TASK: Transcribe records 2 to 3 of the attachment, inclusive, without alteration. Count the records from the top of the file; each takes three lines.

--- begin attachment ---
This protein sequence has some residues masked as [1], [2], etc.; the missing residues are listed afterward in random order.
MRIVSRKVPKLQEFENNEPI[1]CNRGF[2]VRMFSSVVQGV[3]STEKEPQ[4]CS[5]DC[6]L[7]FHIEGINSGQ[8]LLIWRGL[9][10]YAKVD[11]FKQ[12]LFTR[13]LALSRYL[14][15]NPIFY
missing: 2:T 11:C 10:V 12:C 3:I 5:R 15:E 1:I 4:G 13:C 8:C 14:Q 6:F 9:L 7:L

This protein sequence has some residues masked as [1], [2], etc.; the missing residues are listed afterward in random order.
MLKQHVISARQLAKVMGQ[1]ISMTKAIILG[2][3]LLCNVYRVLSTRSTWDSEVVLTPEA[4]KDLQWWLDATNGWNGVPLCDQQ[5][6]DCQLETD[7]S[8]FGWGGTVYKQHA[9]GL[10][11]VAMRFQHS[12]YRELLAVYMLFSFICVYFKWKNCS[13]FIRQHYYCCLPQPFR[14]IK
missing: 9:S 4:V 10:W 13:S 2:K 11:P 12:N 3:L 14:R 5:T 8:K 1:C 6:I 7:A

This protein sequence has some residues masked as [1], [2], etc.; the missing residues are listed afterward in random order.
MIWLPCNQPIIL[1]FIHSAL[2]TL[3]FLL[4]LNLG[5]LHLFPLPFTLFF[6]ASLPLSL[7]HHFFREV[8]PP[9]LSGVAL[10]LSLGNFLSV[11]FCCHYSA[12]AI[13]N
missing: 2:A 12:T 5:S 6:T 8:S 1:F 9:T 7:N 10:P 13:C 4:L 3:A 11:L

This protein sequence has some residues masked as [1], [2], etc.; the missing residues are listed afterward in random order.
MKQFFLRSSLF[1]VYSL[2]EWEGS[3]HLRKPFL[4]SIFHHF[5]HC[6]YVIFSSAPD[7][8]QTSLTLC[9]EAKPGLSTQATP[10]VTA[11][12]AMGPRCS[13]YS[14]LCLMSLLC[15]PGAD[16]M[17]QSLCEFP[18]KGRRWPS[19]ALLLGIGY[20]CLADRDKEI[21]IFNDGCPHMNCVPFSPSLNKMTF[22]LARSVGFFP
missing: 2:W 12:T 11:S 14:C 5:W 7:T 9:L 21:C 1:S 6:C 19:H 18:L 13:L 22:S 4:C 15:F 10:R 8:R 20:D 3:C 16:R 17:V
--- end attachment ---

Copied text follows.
This protein sequence has some residues masked as [1], [2], etc.; the missing residues are listed afterward in random order.
MLKQHVISARQLAKVMGQ[1]ISMTKAIILG[2][3]LLCNVYRVLSTRSTWDSEVVLTPEA[4]KDLQWWLDATNGWNGVPLCDQQ[5][6]DCQLETD[7]S[8]FGWGGTVYKQHA[9]GL[10][11]VAMRFQHS[12]YRELLAVYMLFSFICVYFKWKNCS[13]FIRQHYYCCLPQPFR[14]IK
missing: 9:S 4:V 10:W 13:S 2:K 11:P 12:N 3:L 14:R 5:T 8:K 1:C 6:I 7:A

This protein sequence has some residues masked as [1], [2], etc.; the missing residues are listed afterward in random order.
MIWLPCNQPIIL[1]FIHSAL[2]TL[3]FLL[4]LNLG[5]LHLFPLPFTLFF[6]ASLPLSL[7]HHFFREV[8]PP[9]LSGVAL[10]LSLGNFLSV[11]FCCHYSA[12]AI[13]N
missing: 2:A 12:T 5:S 6:T 8:S 1:F 9:T 7:N 10:P 13:C 4:L 3:A 11:L